We have left behind the wonders of the Disko Bay and the Ice Fjord. On the small Dash 8, we’ve flown south to Kangerlussuaq, meaning Big Fjord. As so many other names in Greenland, the name Kangerlussuaq is used many places around the country. But this must be the best known. Kangerlussuaq in the Qeqqata municipality of Western Greenland is an old American Airbase, which today functions as Greenland’s international airport. This is where the flight from Copenhagen lands twice a day.
While it is possible to travel directly to Nuuk or Ilulissat from Reykjavik in Iceland, most people will find their way to Greenland on the Copenhagen flight to Kangerlussuaq. It is the entrance way to this beautiful country.
But Kangerlussuaq is more than that. The fjord from which the small community and airbase received its name is 190 kilometres long and at its widest 8 kilometres. With these measures it is the second largest fjord in Greenland, and the fifth largest in the world. The fjord waters come from Russell Glacier and the Ice Cap through Qinnguata Kuusua, in English known as Watson River, and spills into the Davis Strait.
Following the fjord and river inland, Greenland’s longest road leads directly to the Ice Cap. At Point 660, the very end of the 37 kilometres long road, only a small hill separates you from the Ice Cap. From here the Ice Cap extends 600 kilometres to the East. For the foolhardy, it would take approximately 25 days to cross the Ice Cap from here to the small settlement of Isortoq on the East Coast.
I have no desire to attempt a crossing.
What I did want however was to get an idea of this massive ice sheet, and we had therefore planned for an excursion to the Ice Cap, getting a small taste of walking on it.
It takes two hours to drive the 25 kilometres to the Ice Cap and point 660. Included in this was several stops and a lunch overlooking Reindeer Glacier, which is a small branch off from Russell Glacier.
This is the land of reindeer and musk oxen and on our way to the Ice Cap, we were lucky to catch sight of a young female reindeer walking close to our truck. Prior to 1941, when the area was used for an American Airbase, the original Inuit population never actually settled down here. but there are excavations showing that the area was used as hunting grounds by Inuits.
It was because of the stable climate that the Americans chose this place as a fuel stop on the way to Europe during WW2. The region is under an inland climate with 300 days of clear weather a year. It is an arctic desert, however difficult it is to imagine this.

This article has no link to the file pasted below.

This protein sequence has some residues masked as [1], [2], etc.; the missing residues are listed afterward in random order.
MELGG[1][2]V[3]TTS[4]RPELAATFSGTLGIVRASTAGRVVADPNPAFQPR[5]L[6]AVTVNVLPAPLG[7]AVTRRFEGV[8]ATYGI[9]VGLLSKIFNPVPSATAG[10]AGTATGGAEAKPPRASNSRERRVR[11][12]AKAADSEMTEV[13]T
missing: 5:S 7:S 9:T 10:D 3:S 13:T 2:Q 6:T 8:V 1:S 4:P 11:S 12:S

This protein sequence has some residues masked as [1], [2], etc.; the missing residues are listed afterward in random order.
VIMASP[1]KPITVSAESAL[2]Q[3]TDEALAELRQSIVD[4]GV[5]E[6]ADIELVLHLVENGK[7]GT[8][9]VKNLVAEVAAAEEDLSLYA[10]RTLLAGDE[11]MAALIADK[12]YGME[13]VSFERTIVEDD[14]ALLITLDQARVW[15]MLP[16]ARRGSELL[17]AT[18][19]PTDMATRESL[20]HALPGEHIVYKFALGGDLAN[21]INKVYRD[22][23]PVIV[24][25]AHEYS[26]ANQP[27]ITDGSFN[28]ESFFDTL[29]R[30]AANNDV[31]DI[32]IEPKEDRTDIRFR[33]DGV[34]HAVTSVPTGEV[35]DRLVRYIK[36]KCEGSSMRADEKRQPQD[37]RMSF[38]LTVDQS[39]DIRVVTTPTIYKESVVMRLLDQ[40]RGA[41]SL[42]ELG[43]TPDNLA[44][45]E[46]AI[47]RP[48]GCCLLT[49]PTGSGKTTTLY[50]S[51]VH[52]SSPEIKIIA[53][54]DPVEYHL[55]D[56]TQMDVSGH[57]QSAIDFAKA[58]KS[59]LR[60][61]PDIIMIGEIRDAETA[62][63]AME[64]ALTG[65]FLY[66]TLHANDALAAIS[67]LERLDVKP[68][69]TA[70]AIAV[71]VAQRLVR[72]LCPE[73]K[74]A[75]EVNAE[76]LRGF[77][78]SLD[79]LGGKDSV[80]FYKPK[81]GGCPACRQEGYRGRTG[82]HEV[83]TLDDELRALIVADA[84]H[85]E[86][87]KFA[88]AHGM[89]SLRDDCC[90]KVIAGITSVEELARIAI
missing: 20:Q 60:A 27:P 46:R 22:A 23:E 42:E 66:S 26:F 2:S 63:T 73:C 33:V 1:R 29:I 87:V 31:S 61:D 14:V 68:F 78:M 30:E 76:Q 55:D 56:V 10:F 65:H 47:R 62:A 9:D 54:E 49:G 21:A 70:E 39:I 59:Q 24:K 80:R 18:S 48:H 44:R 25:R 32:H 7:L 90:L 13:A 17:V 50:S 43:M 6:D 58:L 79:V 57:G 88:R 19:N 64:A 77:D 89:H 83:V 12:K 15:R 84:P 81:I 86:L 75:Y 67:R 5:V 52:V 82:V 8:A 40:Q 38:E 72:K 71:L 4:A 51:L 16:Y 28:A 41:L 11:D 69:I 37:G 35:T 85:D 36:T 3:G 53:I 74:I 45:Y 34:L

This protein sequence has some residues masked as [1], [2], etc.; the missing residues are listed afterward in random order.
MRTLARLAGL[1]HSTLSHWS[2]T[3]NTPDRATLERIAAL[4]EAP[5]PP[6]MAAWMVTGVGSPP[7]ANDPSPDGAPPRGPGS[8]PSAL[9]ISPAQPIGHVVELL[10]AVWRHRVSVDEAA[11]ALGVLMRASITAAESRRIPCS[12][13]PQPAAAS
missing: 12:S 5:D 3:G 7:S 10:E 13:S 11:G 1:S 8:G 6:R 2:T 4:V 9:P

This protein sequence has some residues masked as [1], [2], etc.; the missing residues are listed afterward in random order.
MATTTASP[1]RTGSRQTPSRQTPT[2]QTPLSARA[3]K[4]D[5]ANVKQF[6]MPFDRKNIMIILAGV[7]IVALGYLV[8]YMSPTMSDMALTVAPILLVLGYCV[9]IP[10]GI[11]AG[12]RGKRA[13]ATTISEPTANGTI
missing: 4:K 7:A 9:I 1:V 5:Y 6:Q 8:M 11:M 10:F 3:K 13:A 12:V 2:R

The glacier grinds tonnes of rocks into silt, which is just as fine cut as the sand of Sahara. With the dry climate and the massive prevalence of silt, not much can grow in this area.
This however did not stop s couple of extreme entrepreneurs of the 1980’s to build a golf course. It is a desolate and sandy stretch of land as we drive by. The most northern 18 hole golf course in the world. A proof that the 80’s was an entrepreneurial time with lots of optimism and crazy ideas. I was later told that the golf club did a count a few years back of their membership archive and found that they had two active members. I guess that means no waiting around.
Apart from the golf course, the Americans used Kangerlussuaq as a radar station during the Cold War and made scientific investigations of northern light from 1971 to 1987 though the results were far from impressive.
In 1992, after the end of the Cold War, the US sold Kangerlussuaq to Denmark for one dollar. This agreement however stipulated that the airport should for all time have 4 months worth of fuel ready as well as allow the scientific research of the climate by US scientists.
By selling the area to Denmark, the US also left behind a testing ground for explosives. It was swiped once during the initial take over, but due to lack of funds the place was never swiped for unexploded bombs a second time around.
After the discovery by a school class of unexploded grenades in the late 90’s, the area has been off limits, closed as a mine field. It is very odd to drive by signs warning against a mine field in a country such as Greenland. But then there are also signs warning you from flight engine jet blasts and quick sand.
Walking on the Ice Cap
When we reached Point 660, we were given steel frames for our hiking shoes, so that we walked on steel picks. We each carried a walking stick and thus were ready to conquer the vast inland ice.